In 1996 the total value of cross-Channel passenger services on Short Sea routes to France was just below £500 million. P&O and Stena together carried 46 per cent of passenger vehicle traffic on these routes compared with 39 per cent carried by Le Shuttle. The remaining operators shared 15 per cent. In the slightly wider Short Sea market created by the commence-ment of a significant fast craft service to Ostend in March 1997 competition is currently provided to P&O and Stena by SeaFrance (previously operating a pooled service with Stena which terminated at the end of 1995), Holyman Sally Ltd (Holyman Sally) operating from Ramsgate, Hoverspeed UK Ltd (Hoverspeed) and rail services through the Tunnel (on Le Shuttle and Eurostar).

Within the Anglo-Continental freight market, in addition to services through the Tunnel (Le Shuttle-Freight and through-freight services) competition is provided by a considerable number of operators with multi-purpose or freight-only vessels including SeaFrance and Holyman Sally on the Short Sea routes. In 1996 the P&O and Stena ferry operations pro-spec-tively within the joint venture had a combined share of 24 per cent of all freight in the Anglo-Continental market; the Tunnel held 15 per cent and all other operators, including P&O and Stena on routes not served by the joint venture, held a total of 61 per cent.

In examining the structure of these markets we have focused on the position in the first ten months of 1996 because the normal pattern of traffic was interrupted by a serious fire in the Tunnel on 18 November 1996. All services, with the exception of Le Shuttle-Freight, have now been resumed at least on a limited basis. Le Shuttle-Freight's service remains suspended pending the outcome of safety inquiries.

P&O and Stena say that the joint venture is necessary in order to provide a continuous `turn-up-and-go' service of a high quality which will offer an attractive alternative to Le Shuttle for both passenger and freight services. The six ships to be operated by the joint venture on the Dover-Calais route would be scheduled to leave at 45-minute intervals for 18 hours and at hourly intervals for the remainder of the day. But the service would require fewer ships than P&O and Stena currently operate on this route. They expect the total savings arising from the joint venture to amount in a full year to £75 million although reorganization costs and the need to dispose of surplus vessels would result in a substantially smaller saving during the first year.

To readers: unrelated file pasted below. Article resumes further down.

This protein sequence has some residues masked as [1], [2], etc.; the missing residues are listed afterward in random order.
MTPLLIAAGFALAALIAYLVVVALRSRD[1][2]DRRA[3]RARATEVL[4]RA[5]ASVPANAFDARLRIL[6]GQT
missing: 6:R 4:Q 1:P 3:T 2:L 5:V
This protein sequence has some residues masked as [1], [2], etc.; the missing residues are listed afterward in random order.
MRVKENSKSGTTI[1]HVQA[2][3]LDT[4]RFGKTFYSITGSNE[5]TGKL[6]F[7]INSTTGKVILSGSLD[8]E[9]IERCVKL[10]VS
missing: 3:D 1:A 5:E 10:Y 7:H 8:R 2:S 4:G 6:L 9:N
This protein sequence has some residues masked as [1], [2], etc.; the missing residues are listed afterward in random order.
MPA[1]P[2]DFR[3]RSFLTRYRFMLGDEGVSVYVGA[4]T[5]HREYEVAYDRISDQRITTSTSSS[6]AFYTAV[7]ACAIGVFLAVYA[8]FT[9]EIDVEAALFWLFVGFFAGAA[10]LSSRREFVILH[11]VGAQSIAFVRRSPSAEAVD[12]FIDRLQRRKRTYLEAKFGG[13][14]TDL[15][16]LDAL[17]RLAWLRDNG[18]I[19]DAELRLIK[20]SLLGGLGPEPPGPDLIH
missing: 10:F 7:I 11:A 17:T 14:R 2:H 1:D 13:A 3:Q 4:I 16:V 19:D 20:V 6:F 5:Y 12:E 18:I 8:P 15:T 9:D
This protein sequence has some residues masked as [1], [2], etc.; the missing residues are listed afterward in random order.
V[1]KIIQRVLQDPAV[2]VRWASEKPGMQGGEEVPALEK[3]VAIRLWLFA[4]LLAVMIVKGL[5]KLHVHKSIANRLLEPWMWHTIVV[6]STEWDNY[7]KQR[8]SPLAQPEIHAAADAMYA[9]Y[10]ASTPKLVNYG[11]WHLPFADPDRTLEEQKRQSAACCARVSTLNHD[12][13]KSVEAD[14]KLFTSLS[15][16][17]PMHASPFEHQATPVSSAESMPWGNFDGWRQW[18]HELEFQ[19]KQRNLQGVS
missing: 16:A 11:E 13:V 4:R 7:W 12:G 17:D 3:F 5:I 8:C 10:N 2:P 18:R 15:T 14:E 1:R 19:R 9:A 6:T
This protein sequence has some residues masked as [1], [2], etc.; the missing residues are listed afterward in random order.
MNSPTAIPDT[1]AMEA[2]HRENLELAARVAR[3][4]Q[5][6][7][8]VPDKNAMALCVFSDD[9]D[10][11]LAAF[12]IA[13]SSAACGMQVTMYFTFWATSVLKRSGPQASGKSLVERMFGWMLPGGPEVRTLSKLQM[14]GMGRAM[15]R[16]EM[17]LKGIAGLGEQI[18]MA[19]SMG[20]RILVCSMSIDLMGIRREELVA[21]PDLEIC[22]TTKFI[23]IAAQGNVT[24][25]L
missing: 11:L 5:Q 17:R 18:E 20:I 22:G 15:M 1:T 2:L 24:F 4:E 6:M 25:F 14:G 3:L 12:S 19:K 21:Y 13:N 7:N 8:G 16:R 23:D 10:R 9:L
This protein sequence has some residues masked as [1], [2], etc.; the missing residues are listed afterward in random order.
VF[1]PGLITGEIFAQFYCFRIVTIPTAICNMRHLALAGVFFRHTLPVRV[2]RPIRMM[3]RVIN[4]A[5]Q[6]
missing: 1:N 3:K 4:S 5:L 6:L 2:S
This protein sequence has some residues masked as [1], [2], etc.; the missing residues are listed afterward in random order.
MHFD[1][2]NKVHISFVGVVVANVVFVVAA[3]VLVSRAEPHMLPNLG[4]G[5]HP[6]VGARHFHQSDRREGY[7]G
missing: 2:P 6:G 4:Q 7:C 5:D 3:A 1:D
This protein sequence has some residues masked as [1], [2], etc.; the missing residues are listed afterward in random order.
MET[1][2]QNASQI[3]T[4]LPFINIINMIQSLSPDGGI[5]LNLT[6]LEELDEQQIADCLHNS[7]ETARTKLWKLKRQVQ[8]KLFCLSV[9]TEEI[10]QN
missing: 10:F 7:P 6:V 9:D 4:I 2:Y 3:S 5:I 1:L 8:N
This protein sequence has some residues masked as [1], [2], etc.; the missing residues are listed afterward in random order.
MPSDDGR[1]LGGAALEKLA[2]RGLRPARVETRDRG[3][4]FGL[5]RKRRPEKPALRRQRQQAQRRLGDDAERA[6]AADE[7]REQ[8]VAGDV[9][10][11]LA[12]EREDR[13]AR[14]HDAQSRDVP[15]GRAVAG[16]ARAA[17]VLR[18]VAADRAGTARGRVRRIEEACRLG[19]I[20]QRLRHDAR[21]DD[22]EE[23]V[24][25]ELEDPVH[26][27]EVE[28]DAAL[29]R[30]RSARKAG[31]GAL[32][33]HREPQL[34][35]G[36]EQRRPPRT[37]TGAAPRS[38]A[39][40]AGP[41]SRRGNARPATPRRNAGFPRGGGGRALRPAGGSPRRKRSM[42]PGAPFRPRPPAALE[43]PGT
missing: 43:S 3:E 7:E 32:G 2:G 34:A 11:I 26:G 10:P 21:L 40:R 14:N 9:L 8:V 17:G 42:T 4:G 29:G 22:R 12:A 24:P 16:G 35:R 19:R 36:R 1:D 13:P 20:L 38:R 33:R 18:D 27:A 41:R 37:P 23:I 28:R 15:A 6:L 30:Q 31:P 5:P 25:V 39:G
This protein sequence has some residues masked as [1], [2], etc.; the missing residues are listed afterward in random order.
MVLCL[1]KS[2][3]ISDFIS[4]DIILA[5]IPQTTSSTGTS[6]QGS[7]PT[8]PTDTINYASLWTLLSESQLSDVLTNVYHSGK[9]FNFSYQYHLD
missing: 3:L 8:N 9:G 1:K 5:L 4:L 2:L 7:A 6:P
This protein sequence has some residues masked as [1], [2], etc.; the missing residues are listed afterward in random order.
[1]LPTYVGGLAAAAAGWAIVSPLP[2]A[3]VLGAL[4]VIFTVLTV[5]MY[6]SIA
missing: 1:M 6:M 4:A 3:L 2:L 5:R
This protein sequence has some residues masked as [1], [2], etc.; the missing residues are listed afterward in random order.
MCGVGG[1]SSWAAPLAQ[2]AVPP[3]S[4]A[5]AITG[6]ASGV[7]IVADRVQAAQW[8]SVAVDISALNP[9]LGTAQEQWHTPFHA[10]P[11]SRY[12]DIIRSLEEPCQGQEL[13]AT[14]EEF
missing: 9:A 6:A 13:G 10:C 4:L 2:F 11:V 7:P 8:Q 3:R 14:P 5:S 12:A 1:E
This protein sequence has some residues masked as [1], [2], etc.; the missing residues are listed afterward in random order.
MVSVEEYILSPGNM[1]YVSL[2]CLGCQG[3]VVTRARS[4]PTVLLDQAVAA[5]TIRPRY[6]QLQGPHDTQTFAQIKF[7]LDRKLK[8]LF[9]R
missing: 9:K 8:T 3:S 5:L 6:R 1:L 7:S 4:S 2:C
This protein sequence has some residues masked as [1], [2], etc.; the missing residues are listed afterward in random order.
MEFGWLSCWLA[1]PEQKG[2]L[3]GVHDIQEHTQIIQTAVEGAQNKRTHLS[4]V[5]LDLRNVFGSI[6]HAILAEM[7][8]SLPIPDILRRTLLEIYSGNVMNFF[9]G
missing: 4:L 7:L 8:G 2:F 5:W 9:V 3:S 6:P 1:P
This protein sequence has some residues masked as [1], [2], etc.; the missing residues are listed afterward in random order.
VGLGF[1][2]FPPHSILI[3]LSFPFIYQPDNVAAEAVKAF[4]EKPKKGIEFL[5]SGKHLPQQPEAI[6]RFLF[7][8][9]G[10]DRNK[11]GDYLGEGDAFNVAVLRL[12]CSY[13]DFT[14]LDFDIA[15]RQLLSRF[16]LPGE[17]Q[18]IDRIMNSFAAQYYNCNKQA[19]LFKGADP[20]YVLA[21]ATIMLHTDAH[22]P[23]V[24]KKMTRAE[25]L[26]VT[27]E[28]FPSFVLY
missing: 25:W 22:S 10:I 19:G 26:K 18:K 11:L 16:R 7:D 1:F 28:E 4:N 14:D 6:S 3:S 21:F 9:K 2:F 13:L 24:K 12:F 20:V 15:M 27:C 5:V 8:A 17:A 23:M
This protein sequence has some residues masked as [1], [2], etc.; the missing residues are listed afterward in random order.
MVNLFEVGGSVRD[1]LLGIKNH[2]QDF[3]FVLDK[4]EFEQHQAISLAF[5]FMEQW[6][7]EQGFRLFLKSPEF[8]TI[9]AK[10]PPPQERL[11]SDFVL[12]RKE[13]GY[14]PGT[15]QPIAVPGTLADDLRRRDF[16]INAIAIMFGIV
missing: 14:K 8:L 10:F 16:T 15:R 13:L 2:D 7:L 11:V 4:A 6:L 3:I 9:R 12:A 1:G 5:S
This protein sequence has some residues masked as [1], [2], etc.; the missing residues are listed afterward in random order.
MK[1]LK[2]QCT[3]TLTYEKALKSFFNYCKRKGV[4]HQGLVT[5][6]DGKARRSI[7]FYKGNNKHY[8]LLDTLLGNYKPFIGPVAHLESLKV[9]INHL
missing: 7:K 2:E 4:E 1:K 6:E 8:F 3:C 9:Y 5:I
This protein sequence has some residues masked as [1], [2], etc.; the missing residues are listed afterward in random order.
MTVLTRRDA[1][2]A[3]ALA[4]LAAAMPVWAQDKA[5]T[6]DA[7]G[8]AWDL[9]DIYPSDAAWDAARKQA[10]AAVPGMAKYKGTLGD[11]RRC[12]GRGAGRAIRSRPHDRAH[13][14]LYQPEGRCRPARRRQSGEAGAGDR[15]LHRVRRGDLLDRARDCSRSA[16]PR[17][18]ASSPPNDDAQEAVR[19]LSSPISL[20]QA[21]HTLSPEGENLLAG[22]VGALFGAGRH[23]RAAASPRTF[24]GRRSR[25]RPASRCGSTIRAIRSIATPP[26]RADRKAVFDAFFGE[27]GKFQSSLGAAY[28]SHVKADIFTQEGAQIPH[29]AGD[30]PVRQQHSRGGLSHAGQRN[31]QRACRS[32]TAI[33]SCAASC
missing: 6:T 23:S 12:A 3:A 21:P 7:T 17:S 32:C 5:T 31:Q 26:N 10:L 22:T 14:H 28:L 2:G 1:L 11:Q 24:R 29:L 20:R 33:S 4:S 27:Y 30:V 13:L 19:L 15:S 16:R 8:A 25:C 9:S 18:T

We believe that competition in the relevant passenger market would remain effective until duty-free concessions are abolished in mid-1999. We expect existing operators to remain in the market until then, particularly in view of the substantial investments they have recently made in their services. However, we expect conditions in the passenger market to become much tougher thereafter. We would expect the combined market power of the joint venture and Le Shuttle to be such as to lead in those circumstances to one or more of the other ferry operators leaving the market. We consider that new entry to the market at that stage and for some time afterwards would be costly, risky and unlikely on all but a seasonal basis. One or two niche operators might remain in the market but we expect the relative scale of marketing power of the joint venture and Le Shuttle to ensure that these other operators could not significantly expand their market share or compete effectively enough to prevent the emergence of an effective duopoly.

We therefore believe that this reduction of competition would create an effective duopoly between Le Shuttle and the joint venture. We take the view that, in general, such duopolies tend to settle down into a pattern of parallel behaviour, particularly on pricing pol-icies. Had the operating costs of Le Shuttle been significantly lower than the joint venture then we believe that a pattern of parallel behaviour between them would be less likely, but this is not the case. Our analysis of the costs of Le Shuttle have led us to the conclusion that these are likely to be at best comparable to those of the ferry operators and may well indeed be higher, even without any element of interest or debt repayment by Eurotunnel. Moreover Le Shuttle has constraints on the use of its operating capacity which may well make a strategy of raising prices, rather than merely seeking additional market share, attractive at least at certain times of year. In these circumstances we expect that there would be some form of parallel pricing between Le Shuttle and the joint venture leading to a level of prices higher than is necessary to maintain a sustainable ferry alternative to the Tunnel.

We would not expect the same pattern to emerge if the joint venture did not proceed. We believe that P&O would remain in the market, and that the other competitors, including Stena, would remain as independent competitors at least until 1999. Thereafter we expect that, although one or more ferry operators may exit the market, at least one significant competitor would remain in competition with P&O and Le Shuttle.